Sunday, August 26, 2012

The Hague Convention

Over the past year or so, I have become a huge fan of the Hague Convention.
That's right! With all the red tape, all the paperwork, all the added work, I'm still so happy we chose a Hague country to adopt from...

It's true that the Convention adds an extra layer of complexity to an already messy process. But it's also a guarantee for our children and for ourselves.
As I have discussed here, I am fully onboard with the idea that maintaining a child in her birth family is the best option. I also believe that children should be placed in their country of origin whenever possible. But I know for a fact that they need a family and that, though placing children abroad is a last resort, we are still a great way for a child to grow in a safe, loving environment.
Of course, this doesn't give us priority in getting the baby we long for. But here is one more thing the Hague states: the interests of the children should always prevail. And I agree with that too. These kids are in tough situations and so vulnerable. They need protection and their needs should be a priority.
One day, one of these children will be my son or daughter and I will want to know that their best interest has dictated every single decision made along the way.

Under the Hague Convention, children are, at least in theory, matched by government officials.That's something else I like! The government adds a layer of control between parents (who have money and have been waiting for a terribly long time) and whoever has custody of an orphan.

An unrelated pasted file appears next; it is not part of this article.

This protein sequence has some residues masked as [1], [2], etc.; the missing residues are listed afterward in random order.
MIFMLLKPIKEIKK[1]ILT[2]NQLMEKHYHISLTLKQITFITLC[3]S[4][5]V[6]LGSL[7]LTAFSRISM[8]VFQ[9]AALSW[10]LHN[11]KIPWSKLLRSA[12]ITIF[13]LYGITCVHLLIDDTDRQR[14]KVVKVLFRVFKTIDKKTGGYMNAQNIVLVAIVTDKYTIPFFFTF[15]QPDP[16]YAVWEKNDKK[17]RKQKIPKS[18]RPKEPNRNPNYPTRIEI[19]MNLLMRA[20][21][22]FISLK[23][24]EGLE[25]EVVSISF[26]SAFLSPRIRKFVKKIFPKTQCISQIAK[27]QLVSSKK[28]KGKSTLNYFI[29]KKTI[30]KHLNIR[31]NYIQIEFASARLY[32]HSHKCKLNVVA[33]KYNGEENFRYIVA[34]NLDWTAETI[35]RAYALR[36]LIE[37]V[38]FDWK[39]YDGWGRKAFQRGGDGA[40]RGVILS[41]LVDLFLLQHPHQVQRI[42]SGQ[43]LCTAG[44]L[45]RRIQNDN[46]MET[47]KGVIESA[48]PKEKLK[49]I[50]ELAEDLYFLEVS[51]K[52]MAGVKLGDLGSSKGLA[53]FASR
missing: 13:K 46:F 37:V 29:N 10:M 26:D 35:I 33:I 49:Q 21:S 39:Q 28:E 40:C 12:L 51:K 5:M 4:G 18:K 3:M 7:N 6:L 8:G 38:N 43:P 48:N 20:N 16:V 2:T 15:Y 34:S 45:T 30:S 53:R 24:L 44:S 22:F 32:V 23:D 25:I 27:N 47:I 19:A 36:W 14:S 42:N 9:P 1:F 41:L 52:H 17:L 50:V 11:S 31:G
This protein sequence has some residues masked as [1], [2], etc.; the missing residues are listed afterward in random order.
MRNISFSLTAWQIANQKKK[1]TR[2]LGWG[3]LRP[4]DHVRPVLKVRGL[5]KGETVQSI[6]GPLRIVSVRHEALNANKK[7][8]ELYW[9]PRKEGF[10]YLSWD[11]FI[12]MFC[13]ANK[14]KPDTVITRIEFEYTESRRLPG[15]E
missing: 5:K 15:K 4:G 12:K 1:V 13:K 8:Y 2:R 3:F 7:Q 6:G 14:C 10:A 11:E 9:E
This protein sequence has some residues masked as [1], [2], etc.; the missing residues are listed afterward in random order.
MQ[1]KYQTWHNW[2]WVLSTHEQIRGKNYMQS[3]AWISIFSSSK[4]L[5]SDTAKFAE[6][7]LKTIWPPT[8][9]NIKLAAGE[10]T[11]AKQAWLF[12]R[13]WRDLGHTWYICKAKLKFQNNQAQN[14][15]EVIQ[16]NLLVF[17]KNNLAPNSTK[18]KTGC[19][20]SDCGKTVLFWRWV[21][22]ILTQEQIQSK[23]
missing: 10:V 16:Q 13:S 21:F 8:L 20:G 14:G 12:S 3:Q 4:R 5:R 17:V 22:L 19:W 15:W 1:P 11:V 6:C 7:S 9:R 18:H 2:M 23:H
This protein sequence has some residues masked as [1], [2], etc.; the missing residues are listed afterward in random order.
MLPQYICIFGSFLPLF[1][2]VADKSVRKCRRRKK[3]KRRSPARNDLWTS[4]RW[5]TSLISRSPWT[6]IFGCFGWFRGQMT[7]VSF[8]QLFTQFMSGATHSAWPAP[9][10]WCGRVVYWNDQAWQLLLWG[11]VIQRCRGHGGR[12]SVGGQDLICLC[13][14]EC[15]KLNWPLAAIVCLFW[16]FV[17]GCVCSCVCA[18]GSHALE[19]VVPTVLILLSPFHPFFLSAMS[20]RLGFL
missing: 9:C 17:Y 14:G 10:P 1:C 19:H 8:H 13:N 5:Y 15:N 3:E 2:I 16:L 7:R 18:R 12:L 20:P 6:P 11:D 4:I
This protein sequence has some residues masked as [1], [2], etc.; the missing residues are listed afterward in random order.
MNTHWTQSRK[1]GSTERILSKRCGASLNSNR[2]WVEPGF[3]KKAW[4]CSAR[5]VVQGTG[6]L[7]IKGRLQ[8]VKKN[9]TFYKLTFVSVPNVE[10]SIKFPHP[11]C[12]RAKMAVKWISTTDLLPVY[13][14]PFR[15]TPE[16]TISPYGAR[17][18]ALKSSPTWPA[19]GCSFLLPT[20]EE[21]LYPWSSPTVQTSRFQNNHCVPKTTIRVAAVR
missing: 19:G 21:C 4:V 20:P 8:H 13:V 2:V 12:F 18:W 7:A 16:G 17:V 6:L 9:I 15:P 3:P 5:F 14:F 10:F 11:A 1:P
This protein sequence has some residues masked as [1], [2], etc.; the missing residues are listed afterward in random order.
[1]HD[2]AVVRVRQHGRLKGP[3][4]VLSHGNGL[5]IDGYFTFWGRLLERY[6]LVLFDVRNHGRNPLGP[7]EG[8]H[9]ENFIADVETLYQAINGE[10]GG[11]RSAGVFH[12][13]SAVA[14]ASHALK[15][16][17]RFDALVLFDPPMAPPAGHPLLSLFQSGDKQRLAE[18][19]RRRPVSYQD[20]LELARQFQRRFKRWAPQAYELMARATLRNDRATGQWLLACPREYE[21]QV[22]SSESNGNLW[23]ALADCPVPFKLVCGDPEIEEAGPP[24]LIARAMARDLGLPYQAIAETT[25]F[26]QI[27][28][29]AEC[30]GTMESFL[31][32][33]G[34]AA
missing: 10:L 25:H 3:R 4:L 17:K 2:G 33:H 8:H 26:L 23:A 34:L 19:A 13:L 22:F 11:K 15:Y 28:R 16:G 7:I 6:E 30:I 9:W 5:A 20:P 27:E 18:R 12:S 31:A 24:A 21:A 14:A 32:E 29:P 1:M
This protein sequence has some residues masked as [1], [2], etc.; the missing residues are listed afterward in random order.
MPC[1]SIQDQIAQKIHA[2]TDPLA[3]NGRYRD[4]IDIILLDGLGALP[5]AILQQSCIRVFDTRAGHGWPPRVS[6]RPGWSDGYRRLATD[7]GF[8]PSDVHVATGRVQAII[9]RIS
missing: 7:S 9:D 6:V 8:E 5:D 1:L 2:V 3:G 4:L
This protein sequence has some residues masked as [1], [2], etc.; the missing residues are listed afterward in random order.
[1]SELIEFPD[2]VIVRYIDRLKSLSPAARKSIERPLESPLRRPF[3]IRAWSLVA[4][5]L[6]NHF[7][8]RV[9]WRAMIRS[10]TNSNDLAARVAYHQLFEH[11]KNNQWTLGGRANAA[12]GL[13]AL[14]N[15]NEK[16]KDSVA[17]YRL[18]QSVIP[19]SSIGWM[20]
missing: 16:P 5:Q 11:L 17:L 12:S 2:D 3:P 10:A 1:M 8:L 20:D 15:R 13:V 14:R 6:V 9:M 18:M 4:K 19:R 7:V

See where I'm headed?
Don't get me wrong, I believe that most adoption agents, orphanage workers and foster families are wonderful people with a heart of gold. But all it takes is one dishonest person to suddenly stir the focus away from one child's real needs.

I wrote this post over a year ago. And I believe it now more than ever.

2 comments:

  1. Hi Gen,
    I tried to respond yesterday but couldn't leave a comment. Good question and comments. I would like for my country to be Hague acredited because I think there is protection for both sides in the process, but most importantly for the children. I so want to know that my child has been given up or lost their parents, as opposed to the family being paid or bribed to give their child up. Have you looked at UNICEF's views. If you go back through my blog archive I've mentioned them once or twice. I think when I have been frustrated and annoyed with the process.
    Talk to you later,
    Elizabeth

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    1. Hi Elizabeth,
      I fully agree with UNICEF's view on international adoption...
      I think working with a non-Hague country, it mush require greater commitment from the parents to the well-being of the children. You are so right to go the extra mile in making sure that your adoption is ethical!
      Gen

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